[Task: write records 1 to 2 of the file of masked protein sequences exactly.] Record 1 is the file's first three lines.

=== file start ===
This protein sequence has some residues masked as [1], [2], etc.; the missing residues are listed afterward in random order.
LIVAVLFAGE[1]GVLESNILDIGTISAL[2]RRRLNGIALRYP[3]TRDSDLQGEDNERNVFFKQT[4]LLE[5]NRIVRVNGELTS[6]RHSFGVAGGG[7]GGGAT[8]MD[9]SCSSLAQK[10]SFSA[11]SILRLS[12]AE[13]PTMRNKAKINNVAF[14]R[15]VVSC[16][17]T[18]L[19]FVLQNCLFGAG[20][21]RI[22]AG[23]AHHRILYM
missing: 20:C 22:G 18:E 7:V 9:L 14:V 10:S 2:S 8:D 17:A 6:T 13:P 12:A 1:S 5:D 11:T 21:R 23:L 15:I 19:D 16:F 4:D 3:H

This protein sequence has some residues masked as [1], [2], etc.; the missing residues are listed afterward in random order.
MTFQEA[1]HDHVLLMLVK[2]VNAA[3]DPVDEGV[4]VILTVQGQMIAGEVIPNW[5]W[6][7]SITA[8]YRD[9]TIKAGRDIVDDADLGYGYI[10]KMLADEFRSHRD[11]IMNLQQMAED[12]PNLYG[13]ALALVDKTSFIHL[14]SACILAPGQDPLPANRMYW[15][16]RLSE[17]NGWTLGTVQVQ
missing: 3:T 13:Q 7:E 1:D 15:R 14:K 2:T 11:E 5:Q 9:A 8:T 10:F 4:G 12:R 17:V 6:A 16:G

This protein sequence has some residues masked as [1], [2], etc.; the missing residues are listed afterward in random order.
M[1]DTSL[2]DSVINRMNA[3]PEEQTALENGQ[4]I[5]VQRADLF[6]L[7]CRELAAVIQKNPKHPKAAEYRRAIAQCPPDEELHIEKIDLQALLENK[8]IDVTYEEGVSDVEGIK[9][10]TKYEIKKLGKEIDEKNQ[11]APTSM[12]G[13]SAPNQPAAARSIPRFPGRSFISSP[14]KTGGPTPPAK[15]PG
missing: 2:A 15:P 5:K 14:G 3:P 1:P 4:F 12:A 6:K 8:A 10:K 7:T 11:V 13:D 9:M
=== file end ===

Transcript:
This protein sequence has some residues masked as [1], [2], etc.; the missing residues are listed afterward in random order.
LIVAVLFAGE[1]GVLESNILDIGTISAL[2]RRRLNGIALRYP[3]TRDSDLQGEDNERNVFFKQT[4]LLE[5]NRIVRVNGELTS[6]RHSFGVAGGG[7]GGGAT[8]MD[9]SCSSLAQK[10]SFSA[11]SILRLS[12]AE[13]PTMRNKAKINNVAF[14]R[15]VVSC[16][17]T[18]L[19]FVLQNCLFGAG[20][21]RI[22]AG[23]AHHRILYM
missing: 20:C 22:G 18:E 7:V 9:L 14:V 10:S 2:S 8:D 17:A 6:T 13:P 12:A 1:S 5:D 11:T 21:R 23:L 15:I 19:D 16:F 4:D 3:H

This protein sequence has some residues masked as [1], [2], etc.; the missing residues are listed afterward in random order.
MTFQEA[1]HDHVLLMLVK[2]VNAA[3]DPVDEGV[4]VILTVQGQMIAGEVIPNW[5]W[6][7]SITA[8]YRD[9]TIKAGRDIVDDADLGYGYI[10]KMLADEFRSHRD[11]IMNLQQMAED[12]PNLYG[13]ALALVDKTSFIHL[14]SACILAPGQDPLPANRMYW[15][16]RLSE[17]NGWTLGTVQVQ
missing: 3:T 13:Q 7:E 1:D 15:R 14:K 2:T 11:E 5:Q 9:A 8:T 10:F 4:G 12:R 17:V 6:A 16:G